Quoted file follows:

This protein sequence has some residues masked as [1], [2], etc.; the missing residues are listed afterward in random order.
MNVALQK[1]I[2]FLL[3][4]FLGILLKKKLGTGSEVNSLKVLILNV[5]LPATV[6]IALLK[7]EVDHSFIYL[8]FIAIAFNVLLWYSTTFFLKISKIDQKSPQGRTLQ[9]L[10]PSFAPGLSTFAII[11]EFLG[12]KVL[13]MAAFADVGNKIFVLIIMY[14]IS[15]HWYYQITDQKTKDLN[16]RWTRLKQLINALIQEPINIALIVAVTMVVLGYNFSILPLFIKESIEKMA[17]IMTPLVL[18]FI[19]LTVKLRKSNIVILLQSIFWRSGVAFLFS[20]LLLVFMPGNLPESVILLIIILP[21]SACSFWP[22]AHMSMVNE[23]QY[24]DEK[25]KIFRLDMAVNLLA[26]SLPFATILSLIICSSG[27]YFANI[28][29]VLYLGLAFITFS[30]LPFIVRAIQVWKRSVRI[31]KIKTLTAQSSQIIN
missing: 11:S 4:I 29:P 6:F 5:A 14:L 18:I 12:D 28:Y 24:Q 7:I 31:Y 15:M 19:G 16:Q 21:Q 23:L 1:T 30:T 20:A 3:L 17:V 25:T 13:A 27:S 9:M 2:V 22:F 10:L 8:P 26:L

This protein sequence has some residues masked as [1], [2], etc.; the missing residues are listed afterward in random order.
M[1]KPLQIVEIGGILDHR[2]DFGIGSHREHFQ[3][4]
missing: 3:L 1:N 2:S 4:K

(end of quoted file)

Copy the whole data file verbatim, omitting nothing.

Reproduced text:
This protein sequence has some residues masked as [1], [2], etc.; the missing residues are listed afterward in random order.
MNVALQK[1]I[2]FLL[3][4]FLGILLKKKLGTGSEVNSLKVLILNV[5]LPATV[6]IALLK[7]EVDHSFIYL[8]FIAIAFNVLLWYSTTFFLKISKIDQKSPQGRTLQ[9]L[10]PSFAPGLSTFAII[11]EFLG[12]KVL[13]MAAFADVGNKIFVLIIMY[14]IS[15]HWYYQITDQKTKDLN[16]RWTRLKQLINALIQEPINIALIVAVTMVVLGYNFSILPLFIKESIEKMA[17]IMTPLVL[18]FI[19]LTVKLRKSNIVILLQSIFWRSGVAFLFS[20]LLLVFMPGNLPESVILLIIILP[21]SACSFWP[22]AHMSMVNE[23]QY[24]DEK[25]KIFRLDMAVNLLA[26]SLPFATILSLIICSSG[27]YFANI[28][29]VLYLGLAFITFS[30]LPFIVRAIQVWKRSVRI[31]KIKTLTAQSSQIIN
missing: 11:S 4:I 29:P 6:F 5:A 14:L 18:I 12:D 28:Y 24:Q 7:I 31:Y 15:M 19:G 16:Q 21:Q 23:L 1:T 30:T 20:A 3:L 17:V 25:T 13:A 27:S 9:M 2:V 22:F 10:L 8:P 26:L

This protein sequence has some residues masked as [1], [2], etc.; the missing residues are listed afterward in random order.
M[1]KPLQIVEIGGILDHR[2]DFGIGSHREHFQ[3][4]
missing: 3:L 1:N 2:S 4:K